"Yes," I allowed, after a momentary consideration of her ingenuous

countenance. "The words you read in the morning were so startling that

they disconnected themselves from those you had carelessly glanced at

the night before."



"That is it," she replied; "and since then I have had eyes for the one

side only. How could I think of the other? But who could have printed

this thing and who was the man who put it into my hand? He looked like a

beggar but--Oh!" she suddenly exclaimed, her cheeks flushing scarlet and

her eyes flashing with a feverish, almost alarming, glitter.



"What is it now?" I asked. "Another recollection?"



"Yes." She spoke so low I could hardly hear her. "He coughed and----"



"And what?" I encouragingly suggested, seeing that she was under some

new and overwhelming emotion.



"That cough had a familiar sound, now that I think of it. It was like

that of a friend who--But no, no; I will not wrong him by any false

surmises. He would stoop to much, but not to that; yet----"



The flush on her cheeks had died away, but the two vivid spots which

remained showed the depth of her excitement.



"Do you think," she suddenly asked, "that a man out of revenge might

plan to frighten me by a false notice of my husband's death, and that

God to punish him, made the notice a prophecy?"



"I think a man influenced by the spirit of revenge might do almost

anything," I answered, purposely ignoring the latter part of her

question.



"But I always considered him a good man. At least I never looked upon

him as a wicked one. Every other beggar we meet has a cough; and yet,"

she added after a moment's pause, "if it was not he who gave me this

mortal shock, who was it? He is the only person in the world I ever

wronged."



"Had you not better tell me his name?" I suggested.



"No, I am in too great doubt. I should hate to do him a second injury."



"You cannot injure him if he is innocent. My methods are very safe."



"If I could forget his cough! but it had that peculiar catch in it that

I remembered so well in the cough of John Graham. I did not pay any

especial heed to it at the time. Old days and old troubles were far

enough from my thoughts; but now that my suspicions are raised, that

low, choking sound comes back to me in a strangely persistent way, and

I seem to see a well-remembered form in the stooping figure of this

beggar. Oh, I hope the good God will forgive me if I attribute to this

disappointed man a wickedness he never com-mitted."



"Who is John Graham?" I urged, "and what was the nature of the wrong you

did him?"



She rose, cast me one appealing glance, and perceiving that I meant to

have her whole story, turned towards the fire and stood warming her feet

before the hearth, with her face turned away from my gaze.



"I was once engaged to marry him," she began. "Not because I loved him,

but because we were very poor--I mean my mother and myself--and he had a

home and seemed both good and generous. The day came when we were to be

married--this was in the West, way out in Kansas--and I was even dressed

for the wedding, when a letter came from my uncle here, a rich uncle,

very rich, who had never had anything to do with my mother since her

marriage, and in it he promised me fortune and everything else desirable

in life if I would come to him, unencumbered by any foolish ties. Think

of it! And I within half an hour of marriage with a man I had never

loved and now suddenly hated. The temptation was overwhelming, and

heartless as my conduct may appear to you, I succumbed to it. Telling my

lover that I had changed my mind, I dismissed the minister when he came,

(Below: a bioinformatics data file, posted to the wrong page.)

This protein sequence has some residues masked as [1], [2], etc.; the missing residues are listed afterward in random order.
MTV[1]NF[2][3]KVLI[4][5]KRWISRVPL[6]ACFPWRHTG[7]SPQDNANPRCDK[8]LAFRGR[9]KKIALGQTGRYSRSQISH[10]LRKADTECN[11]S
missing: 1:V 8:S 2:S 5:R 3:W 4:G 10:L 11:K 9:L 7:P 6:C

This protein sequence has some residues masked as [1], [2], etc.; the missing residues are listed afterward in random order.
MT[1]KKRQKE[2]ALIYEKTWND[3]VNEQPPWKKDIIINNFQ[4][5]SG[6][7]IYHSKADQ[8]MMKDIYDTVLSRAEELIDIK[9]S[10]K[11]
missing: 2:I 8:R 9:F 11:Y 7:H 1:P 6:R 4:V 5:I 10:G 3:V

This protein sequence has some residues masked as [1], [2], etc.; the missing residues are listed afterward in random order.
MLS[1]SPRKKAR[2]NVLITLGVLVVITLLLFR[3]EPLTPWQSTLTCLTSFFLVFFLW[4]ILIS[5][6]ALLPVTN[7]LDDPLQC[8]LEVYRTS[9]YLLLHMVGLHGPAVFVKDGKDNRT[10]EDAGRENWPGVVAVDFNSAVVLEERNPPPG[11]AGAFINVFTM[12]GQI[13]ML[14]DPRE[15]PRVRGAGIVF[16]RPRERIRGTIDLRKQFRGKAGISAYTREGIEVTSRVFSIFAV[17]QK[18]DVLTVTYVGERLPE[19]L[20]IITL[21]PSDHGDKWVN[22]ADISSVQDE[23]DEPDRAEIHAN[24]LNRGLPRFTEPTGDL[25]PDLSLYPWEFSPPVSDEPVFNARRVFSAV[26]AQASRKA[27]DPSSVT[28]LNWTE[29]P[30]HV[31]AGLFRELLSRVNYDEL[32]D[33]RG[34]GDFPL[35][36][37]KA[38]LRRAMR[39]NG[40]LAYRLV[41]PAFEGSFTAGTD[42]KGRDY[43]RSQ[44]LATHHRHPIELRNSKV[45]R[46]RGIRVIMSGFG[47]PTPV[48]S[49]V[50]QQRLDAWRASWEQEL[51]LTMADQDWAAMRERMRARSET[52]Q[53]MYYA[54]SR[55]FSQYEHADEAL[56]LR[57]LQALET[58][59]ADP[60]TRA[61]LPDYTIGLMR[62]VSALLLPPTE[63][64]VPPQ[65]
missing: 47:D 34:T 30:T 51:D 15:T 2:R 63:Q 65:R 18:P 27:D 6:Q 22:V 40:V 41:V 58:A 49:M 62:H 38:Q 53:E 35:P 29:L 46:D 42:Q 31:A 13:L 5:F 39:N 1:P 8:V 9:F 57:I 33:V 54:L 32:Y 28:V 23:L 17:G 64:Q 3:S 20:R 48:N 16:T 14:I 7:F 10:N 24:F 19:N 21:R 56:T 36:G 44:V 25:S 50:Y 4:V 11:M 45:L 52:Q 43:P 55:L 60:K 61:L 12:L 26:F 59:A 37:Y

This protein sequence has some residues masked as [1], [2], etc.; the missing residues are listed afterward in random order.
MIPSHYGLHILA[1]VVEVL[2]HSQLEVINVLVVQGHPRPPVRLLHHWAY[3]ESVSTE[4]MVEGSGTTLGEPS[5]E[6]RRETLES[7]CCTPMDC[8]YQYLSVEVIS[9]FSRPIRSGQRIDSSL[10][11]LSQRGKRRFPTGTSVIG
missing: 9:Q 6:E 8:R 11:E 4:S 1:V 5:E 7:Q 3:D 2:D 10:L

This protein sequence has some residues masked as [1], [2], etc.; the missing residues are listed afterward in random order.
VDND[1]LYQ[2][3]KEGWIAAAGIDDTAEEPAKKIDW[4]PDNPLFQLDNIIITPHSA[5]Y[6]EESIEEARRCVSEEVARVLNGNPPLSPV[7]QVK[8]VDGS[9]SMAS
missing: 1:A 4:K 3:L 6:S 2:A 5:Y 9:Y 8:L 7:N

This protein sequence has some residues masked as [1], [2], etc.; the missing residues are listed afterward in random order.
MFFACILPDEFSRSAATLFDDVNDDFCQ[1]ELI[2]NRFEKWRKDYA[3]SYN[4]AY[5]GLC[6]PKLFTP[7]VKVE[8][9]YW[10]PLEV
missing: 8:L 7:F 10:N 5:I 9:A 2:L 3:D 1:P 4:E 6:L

and announced my intention of proceeding East as soon as possible. Mr.

Graham was simply paralyzed by his disappointment, and during the few

days which intervened before my departure, I was haunted by his face,

which was like that of a man who had died from some overwhelming shock.

But when I was once free of the town, especially after I arrived in New

York, I forgot alike his misery and himself. Everything I saw was so

beautiful! Life was so full of charm, and my uncle so delighted with me

and everything I did! Then there was James Holmes, and after I had

seen him--But I cannot talk of that. We loved each other, and under the

surprise of this new delight how could I be expected to remember the

man I had left behind me in that barren region in which I had spent my

youth? But he did not forget the misery I had caused him. He followed

me to New York: and on the morning I was married found his way into the

house, and mixing with the wedding guests, suddenly appeared before me

just as I was receiving the congratulations of my friends. At sight of

him I experienced all the terror he had calculated upon causing, but

remembering at whose side I stood, I managed to hide my confusion under

an aspect of apparent haughtiness. This irritated John Graham. Flushing

with anger, and ignoring my imploring look, he cried peremptorily,

'Present me to your husband!' and I felt forced to present him. But

his name produced no effect upon Mr. Holmes. I had never told him of my

early experience with this man, and John Graham, perceiving this, cast

me a bitter glance of disdain and passed on, muttering between his

teeth, 'False to me and false to him! Your punishment be upon you!' and

I felt as if I had been cursed."



She stopped here, moved by emotions readily to be understood. Then with

quick impetuosity she caught up the thread of her story and went on.



"That was six months ago; and again I forgot. My mother died and my

husband soon absorbed my every thought. How could I dream that this man,

who was little more than a memory to me and scarcely that, was secretly

planning mischief against me? Yet this scrap about which we have talked

so much may have been the work of his hands; and even my husband's

death----"



She did not finish, but her face, which was turned towards me, spoke

volumes.



"Your husband's death shall be inquired into," I assured her. And she,

exhausted by the excitement of her discoveries, asked that she might be